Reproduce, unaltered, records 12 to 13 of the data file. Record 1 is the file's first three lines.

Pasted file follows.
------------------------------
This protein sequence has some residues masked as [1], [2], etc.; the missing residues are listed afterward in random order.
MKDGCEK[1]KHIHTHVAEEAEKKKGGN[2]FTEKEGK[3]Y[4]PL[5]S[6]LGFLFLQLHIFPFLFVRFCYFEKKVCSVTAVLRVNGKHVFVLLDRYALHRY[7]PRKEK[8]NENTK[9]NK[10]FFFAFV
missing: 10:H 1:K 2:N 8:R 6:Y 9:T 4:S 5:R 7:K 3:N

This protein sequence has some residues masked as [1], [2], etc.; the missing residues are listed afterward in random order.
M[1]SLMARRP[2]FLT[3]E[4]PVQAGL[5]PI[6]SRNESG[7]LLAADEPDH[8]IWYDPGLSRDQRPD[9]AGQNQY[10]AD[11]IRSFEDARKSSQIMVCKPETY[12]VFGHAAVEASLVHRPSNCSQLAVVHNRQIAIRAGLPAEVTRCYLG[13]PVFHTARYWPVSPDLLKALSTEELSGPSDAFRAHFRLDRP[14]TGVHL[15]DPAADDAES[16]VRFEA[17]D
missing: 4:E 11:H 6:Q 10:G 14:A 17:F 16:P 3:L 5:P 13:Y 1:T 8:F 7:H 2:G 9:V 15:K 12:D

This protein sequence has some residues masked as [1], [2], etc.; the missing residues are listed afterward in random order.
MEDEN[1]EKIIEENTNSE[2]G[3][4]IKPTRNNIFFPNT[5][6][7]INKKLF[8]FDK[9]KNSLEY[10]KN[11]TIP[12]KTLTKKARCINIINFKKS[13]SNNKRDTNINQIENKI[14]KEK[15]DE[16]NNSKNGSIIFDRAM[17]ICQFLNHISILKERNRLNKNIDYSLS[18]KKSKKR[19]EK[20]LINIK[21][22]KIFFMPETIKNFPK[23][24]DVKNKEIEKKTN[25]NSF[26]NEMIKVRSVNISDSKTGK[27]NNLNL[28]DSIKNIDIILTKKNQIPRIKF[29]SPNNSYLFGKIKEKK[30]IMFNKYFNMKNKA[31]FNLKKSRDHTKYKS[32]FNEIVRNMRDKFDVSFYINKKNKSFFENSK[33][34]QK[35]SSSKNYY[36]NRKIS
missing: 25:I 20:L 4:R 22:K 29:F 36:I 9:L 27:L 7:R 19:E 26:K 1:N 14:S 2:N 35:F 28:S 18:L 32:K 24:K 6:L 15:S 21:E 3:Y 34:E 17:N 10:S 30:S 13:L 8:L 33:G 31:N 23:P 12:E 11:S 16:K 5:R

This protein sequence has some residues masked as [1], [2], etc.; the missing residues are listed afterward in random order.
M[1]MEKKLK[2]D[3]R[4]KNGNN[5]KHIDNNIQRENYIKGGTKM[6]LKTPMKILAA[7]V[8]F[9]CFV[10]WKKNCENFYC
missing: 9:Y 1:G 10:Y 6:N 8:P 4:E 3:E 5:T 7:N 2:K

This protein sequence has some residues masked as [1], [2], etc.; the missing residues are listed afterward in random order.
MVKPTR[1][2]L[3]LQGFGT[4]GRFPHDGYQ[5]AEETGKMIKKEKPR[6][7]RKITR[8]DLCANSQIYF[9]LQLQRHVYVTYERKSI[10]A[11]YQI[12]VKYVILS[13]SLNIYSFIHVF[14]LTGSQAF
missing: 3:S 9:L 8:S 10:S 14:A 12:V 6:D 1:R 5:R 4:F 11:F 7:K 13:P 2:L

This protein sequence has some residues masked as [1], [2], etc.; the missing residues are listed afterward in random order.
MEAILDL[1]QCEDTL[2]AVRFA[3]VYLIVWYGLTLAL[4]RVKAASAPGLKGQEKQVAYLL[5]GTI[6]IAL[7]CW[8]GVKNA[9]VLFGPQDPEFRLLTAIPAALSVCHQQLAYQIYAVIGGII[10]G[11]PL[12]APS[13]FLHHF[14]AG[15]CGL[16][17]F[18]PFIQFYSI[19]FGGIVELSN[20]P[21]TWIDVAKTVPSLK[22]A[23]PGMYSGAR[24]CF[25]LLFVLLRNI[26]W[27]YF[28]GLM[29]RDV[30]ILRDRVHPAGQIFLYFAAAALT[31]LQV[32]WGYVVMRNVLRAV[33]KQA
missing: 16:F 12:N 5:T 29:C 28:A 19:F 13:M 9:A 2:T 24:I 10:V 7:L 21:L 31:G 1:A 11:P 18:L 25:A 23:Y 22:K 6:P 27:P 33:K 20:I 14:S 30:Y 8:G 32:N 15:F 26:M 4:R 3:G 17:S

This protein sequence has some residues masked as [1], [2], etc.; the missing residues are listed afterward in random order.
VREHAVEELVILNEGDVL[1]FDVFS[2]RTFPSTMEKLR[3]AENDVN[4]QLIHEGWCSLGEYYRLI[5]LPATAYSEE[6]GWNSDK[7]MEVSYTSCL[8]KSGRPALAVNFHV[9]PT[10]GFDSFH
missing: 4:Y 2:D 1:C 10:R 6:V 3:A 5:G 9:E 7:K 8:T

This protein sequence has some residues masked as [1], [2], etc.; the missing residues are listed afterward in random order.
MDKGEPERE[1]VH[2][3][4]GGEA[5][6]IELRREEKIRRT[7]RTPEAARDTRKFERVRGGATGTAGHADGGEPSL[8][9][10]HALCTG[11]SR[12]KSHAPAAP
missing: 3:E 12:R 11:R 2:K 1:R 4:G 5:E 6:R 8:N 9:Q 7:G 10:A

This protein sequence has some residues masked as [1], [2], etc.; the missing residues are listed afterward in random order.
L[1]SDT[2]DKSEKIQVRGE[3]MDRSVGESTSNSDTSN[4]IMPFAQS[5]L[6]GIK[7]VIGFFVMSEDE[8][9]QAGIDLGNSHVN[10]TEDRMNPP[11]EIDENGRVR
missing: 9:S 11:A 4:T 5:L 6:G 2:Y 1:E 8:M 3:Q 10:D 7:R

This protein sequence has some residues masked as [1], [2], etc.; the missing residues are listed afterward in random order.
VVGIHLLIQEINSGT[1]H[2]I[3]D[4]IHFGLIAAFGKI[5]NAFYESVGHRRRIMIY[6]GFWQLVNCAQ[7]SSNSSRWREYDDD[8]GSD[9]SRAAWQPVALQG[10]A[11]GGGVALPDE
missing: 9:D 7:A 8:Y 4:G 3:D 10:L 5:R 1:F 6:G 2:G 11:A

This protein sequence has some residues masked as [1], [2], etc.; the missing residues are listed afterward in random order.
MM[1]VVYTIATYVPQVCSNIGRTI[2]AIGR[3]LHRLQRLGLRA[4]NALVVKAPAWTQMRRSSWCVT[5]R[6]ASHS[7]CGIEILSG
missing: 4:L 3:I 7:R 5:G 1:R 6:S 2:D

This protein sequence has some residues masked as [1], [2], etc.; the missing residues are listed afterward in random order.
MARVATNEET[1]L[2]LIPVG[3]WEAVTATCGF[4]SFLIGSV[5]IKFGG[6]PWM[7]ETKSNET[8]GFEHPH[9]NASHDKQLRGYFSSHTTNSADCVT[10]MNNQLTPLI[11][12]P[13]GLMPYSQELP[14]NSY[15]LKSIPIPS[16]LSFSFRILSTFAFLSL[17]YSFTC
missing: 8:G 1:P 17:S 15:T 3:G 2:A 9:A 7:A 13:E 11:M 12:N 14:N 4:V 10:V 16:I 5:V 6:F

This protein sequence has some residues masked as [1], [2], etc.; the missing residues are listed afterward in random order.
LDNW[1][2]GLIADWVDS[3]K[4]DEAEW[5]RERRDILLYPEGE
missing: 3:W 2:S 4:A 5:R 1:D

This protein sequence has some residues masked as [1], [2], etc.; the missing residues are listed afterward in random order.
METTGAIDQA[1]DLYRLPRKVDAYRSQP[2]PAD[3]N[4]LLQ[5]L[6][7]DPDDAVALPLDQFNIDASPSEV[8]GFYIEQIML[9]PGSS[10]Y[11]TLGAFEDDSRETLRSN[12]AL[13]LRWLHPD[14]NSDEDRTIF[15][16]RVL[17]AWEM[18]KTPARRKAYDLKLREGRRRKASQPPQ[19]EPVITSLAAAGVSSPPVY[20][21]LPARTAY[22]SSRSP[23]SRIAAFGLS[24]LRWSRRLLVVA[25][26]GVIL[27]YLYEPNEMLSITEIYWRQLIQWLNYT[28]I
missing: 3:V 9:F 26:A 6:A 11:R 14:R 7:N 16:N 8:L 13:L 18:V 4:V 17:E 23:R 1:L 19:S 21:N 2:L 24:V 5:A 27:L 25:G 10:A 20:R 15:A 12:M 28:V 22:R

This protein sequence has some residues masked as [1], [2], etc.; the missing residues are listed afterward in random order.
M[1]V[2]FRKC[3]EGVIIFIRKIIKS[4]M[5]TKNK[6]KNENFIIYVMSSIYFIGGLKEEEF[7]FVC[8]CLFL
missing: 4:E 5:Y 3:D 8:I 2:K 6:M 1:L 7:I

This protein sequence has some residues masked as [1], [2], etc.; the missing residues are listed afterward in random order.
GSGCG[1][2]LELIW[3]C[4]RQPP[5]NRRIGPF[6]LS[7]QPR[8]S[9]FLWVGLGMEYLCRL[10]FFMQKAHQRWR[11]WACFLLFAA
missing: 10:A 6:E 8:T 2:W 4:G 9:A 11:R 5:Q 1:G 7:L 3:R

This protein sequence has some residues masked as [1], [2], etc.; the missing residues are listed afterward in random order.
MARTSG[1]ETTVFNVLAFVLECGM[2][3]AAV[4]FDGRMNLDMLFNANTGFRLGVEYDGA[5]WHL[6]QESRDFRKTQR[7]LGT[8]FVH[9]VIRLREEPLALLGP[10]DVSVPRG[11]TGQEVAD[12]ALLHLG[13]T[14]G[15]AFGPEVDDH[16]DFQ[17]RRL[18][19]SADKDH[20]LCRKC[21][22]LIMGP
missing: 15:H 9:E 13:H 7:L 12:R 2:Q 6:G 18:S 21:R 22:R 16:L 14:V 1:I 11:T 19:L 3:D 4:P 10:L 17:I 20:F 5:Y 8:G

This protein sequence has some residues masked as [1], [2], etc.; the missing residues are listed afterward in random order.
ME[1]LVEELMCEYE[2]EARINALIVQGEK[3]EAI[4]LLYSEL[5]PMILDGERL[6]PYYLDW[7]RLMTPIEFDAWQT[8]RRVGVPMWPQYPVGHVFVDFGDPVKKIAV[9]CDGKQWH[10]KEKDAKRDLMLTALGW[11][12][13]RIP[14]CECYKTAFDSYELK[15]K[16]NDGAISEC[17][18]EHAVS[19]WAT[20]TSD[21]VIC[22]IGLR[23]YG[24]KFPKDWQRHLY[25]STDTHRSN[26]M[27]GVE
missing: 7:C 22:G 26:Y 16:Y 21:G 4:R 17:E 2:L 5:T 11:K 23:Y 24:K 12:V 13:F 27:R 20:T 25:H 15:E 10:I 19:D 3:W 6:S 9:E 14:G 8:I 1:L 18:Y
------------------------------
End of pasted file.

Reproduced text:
This protein sequence has some residues masked as [1], [2], etc.; the missing residues are listed afterward in random order.
MARVATNEET[1]L[2]LIPVG[3]WEAVTATCGF[4]SFLIGSV[5]IKFGG[6]PWM[7]ETKSNET[8]GFEHPH[9]NASHDKQLRGYFSSHTTNSADCVT[10]MNNQLTPLI[11][12]P[13]GLMPYSQELP[14]NSY[15]LKSIPIPS[16]LSFSFRILSTFAFLSL[17]YSFTC
missing: 8:G 1:P 17:S 15:T 3:G 2:A 9:A 7:A 13:E 11:M 12:N 14:N 4:V 10:V 16:I 5:V 6:F

This protein sequence has some residues masked as [1], [2], etc.; the missing residues are listed afterward in random order.
LDNW[1][2]GLIADWVDS[3]K[4]DEAEW[5]RERRDILLYPEGE
missing: 3:W 2:S 4:A 5:R 1:D